A panel of Coronation Street insiders discuss what makes a soap successful
No one could accuse Coronation Street of taking it easy, even though this would be understandable for a middle-aged British telly institution. Over the last couple of years the ITV soap has given viewers multiple murders, deaths and suicides; explosions and a minibus crash; a pre-teen pregnancy; and even a gay vicar.
Audiences have been lapping up the drama, which regularly attracts more than 7 million viewers. Corrie remains the nation’s favourite soap.
At an RTS event, a panel of Coronation Street heavyweights, chaired by long-time fan and former ITV Director of Entertainment and Comedy Paul Jackson, discussed the secrets of its success. “Don’t be snobby about soaps,” Jackson told the large audience at the event, as he praised the quality of “the writing and performances that are turned in week in, week out”.
The strength of the long-running soap is that it still follows the blueprint established 55 years ago by its creator Tony Warren of “strong women and feckless men”, argued ITV Creative Director, Serial Dramas John Whiston. “Corrie has stayed true to that DNA.”
Whiston is responsible for both Coronation Street and Emmerdale, a role that has earned him the nickname the “Pope of Soap”. He added: “Corrie is a writers’ show. It’s a pseudo-democracy where writers pitch all the stories and argue about them. It’s a real privilege to be in one of those [story] conferences.”
Stuart Blackburn, who has produced the show since early 2013, recalled that he was portrayed as the “grim reaper” after axing a number of characters. “Every time a new producer comes in the entire cast are terrified, the producer’s got an agenda and is going to axe a lot of people,” he said.
Blackburn – who has been accused by the tabloid press of clashing with the cast but also praised by critics for September’s live episode of Coronation Street – leaves the soap in the New Year to work on other drama projects for ITV Studios.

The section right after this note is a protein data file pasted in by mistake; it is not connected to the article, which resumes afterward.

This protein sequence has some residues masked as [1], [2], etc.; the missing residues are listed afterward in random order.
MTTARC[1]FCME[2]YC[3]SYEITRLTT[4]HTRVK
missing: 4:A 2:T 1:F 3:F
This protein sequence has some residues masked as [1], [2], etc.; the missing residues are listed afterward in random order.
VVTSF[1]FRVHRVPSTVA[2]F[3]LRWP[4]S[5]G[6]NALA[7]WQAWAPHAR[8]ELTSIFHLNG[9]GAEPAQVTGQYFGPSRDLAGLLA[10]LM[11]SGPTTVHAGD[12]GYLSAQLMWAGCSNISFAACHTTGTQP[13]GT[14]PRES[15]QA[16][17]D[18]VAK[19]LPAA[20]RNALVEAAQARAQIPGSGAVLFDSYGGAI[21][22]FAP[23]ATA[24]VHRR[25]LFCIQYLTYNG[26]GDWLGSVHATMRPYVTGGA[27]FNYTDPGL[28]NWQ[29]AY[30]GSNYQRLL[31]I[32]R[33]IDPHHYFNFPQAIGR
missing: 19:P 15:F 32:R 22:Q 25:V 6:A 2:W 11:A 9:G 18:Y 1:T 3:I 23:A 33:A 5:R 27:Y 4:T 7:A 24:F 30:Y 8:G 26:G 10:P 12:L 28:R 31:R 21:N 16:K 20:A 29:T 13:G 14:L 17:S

“What’s special about Corrie?” asked Blackburn. “It’s the mix of high drama, romance and the comedy.”
“With every respect to all the other soaps, they don’t have the humour that Corrie has always had,” suggested Jackson. But the comedy, added Blackburn, had to be “believable. I’m always wary of broad comedy that turns into farce or pantomime.”
Blackburn described as “cobblers” the idea that soaps are “a breeding ground for future talent", saying "It’s where the great talent comes to”.
In response to a question from the audience about how the show approaches diverse casting, Blackburn said: “Manchester is an incredibly diverse city. It’s a conscious decision not to tick boxes or to become the saint of the politically correct but to tell the real stories of the lives and loves of working-class Manchester – and that’s all shades of colour, ethnicities and religions.”
Under his watch, Blackburn introduced a Muslim family to the show and Sair Khan, who plays Alya Nazir, was in the audience at the RTS event. “The reaction has been very positive,” she said. “People see a true reflection of their communities.”
Writer Debbie Oates – the “queen of grief”, according to Whiston – joined Corrie in 2002 and has written more than 140 episodes. Discussing the writing team Oates said: “We’ve all got very different voices and we learn from each other.”
“Looking from the outside, people say, ‘It’s really formulaic or pappy.’ Yes, it’s got framework and a structure but, within that, you can play around and put your own voice in.”
Oates advised writers to “find their own voice”, adding: “You won’t get a job on a show unless you’ve got a writing voice.”
Tina O’Brien joined Coronation Street in 1999 as Sarah-Louise Platt, leaving the soap in 2007 and returning earlier this year. In the gripping live episode of the show penned by Oates, clips from which were shown throughout the evening, O’Brien’s character was brutally attacked by drug dealer Callum Logan, who was then killed.
“With a show like Coronation Street you never feel that you’re coasting,” said O’Brien. “I constantly feel like I’ve got to try and up my game.”
“Do we need our hankies for Christmas?” asked Jackson. There would be no more deaths, promised Blackburn, adding: “We’re going to have a happy Christmas – I think we deserve it.”
“The Secret of Soaps: The Story Behind the Stories” was an RTS Early Evening Event held at One Great George Street, London on 24 November. It was produced by Sally Doganis and Brigitte Trafford.